She was born in 1942 in Memphis (Tennessee), but grew up in the same place she has said goodbye to, Detroit (Michigan), the once thriving capital of music and the automobile. Hers was one of the many African-American families that in the 40 migrated from the south to the north in the heat of the industrial boom. The splendor of jazz and other rhythms in cities such as Chicago or the aforementioned Detroit are understood from this economic and demographic phenomenon; the decline of it, too. An incipient African-American middle class that had formed in the industrial belt went into a spin. But when the engine gripped, Aretha had already become a recognized artist. Her father, in addition, was Clarence LeVaughn Franklin, a well-known and influential pastor, friend of Martin Luther King, whose voice was so musical that his sermons ended up being released on records. It was in the choir of her father's church that the artist began to sing, like her sisters, and was in her own home when she came into contact with the civil rights movement. But the privilege of her home - within the African-American community - did not free her from a hard childhood and, above all, very brief.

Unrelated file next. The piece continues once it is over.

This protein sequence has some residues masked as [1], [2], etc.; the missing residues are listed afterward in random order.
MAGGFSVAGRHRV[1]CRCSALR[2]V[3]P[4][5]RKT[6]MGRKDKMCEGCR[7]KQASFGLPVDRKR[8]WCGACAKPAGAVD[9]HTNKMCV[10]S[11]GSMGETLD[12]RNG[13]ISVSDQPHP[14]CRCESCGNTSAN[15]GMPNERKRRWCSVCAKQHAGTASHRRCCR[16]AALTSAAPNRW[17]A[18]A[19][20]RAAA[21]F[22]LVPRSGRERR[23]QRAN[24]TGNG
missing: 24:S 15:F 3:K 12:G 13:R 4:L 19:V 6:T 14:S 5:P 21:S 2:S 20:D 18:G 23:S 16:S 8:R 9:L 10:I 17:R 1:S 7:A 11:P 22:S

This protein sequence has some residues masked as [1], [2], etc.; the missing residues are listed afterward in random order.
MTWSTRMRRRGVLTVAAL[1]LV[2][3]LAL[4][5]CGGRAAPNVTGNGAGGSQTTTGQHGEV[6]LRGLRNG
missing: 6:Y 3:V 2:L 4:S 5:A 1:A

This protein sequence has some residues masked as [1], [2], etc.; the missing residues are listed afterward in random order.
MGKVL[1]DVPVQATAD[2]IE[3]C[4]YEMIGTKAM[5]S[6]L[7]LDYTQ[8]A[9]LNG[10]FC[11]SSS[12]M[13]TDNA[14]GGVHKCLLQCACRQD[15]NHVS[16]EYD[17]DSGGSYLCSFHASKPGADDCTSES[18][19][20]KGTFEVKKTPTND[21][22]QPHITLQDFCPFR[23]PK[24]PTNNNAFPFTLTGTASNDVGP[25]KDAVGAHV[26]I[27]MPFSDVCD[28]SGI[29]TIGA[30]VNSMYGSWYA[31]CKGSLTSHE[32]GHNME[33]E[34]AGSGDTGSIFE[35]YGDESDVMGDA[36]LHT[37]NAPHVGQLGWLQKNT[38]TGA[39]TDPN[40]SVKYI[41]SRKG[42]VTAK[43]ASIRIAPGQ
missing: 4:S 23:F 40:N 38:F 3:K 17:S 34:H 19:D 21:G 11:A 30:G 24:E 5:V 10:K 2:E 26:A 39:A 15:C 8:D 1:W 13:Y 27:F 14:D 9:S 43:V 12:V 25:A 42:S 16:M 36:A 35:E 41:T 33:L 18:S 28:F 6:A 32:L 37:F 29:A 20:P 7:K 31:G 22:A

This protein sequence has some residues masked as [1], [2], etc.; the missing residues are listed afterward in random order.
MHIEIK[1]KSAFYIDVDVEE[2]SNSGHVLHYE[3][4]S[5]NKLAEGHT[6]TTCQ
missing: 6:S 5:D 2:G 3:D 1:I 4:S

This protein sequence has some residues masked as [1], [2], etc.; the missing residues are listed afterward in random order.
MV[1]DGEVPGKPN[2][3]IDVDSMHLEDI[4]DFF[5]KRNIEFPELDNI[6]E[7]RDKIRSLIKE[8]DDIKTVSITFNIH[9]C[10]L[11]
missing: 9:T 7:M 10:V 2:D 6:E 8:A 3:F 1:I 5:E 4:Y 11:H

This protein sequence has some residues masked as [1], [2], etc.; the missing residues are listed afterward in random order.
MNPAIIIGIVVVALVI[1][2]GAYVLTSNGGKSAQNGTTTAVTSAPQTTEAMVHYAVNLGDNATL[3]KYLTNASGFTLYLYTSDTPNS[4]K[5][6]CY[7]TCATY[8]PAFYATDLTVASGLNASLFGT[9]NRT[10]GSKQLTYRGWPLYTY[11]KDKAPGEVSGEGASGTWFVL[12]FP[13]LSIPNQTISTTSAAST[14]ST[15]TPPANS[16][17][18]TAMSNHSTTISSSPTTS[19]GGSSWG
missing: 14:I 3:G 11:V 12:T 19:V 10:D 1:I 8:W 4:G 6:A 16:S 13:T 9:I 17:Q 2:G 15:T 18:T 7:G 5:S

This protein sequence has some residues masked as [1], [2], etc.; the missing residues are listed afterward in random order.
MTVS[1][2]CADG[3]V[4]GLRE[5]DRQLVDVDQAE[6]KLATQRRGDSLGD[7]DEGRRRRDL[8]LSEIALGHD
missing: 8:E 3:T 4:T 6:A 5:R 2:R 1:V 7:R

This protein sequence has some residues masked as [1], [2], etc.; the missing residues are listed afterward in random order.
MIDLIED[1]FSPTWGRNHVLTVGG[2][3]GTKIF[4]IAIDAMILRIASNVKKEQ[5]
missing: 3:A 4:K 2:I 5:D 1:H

The Rev. C. L. Franklin, a drinker and accused of abuse in her biography, had had other children out of wedlock and his wife Barbara, Aretha's mother, abandoned them. At age 12, she became pregnant with a boy from a school and at 15 she had already had her second child with another man. Both carry the surname Franklin. She married at 19 with Ted White, who was violent with her and divorced eight years later. They had a boy. Years later she would marry (and divorce) again and have a fourth child. Reverend Franklin died in 1984 after spending five years in a coma as a result of a gunfight when he confronted robbers. Many of the murky episodes of her life were collected - to her chagrin - in a 2014 biography (RESPECT: The life of Aretha Franklin) published by David Ritz, who years before had worked for her as a ghostwriter of an autobiography that the artist was in charge of sweetening. Like her music, Aretha was quarrelsome and tried to corner the hardest part of her story. Her Atlantic producer, Jerry Wexler, said that her luminous eyes covered the anguish and that her depressions could be "as deep as the dark sea."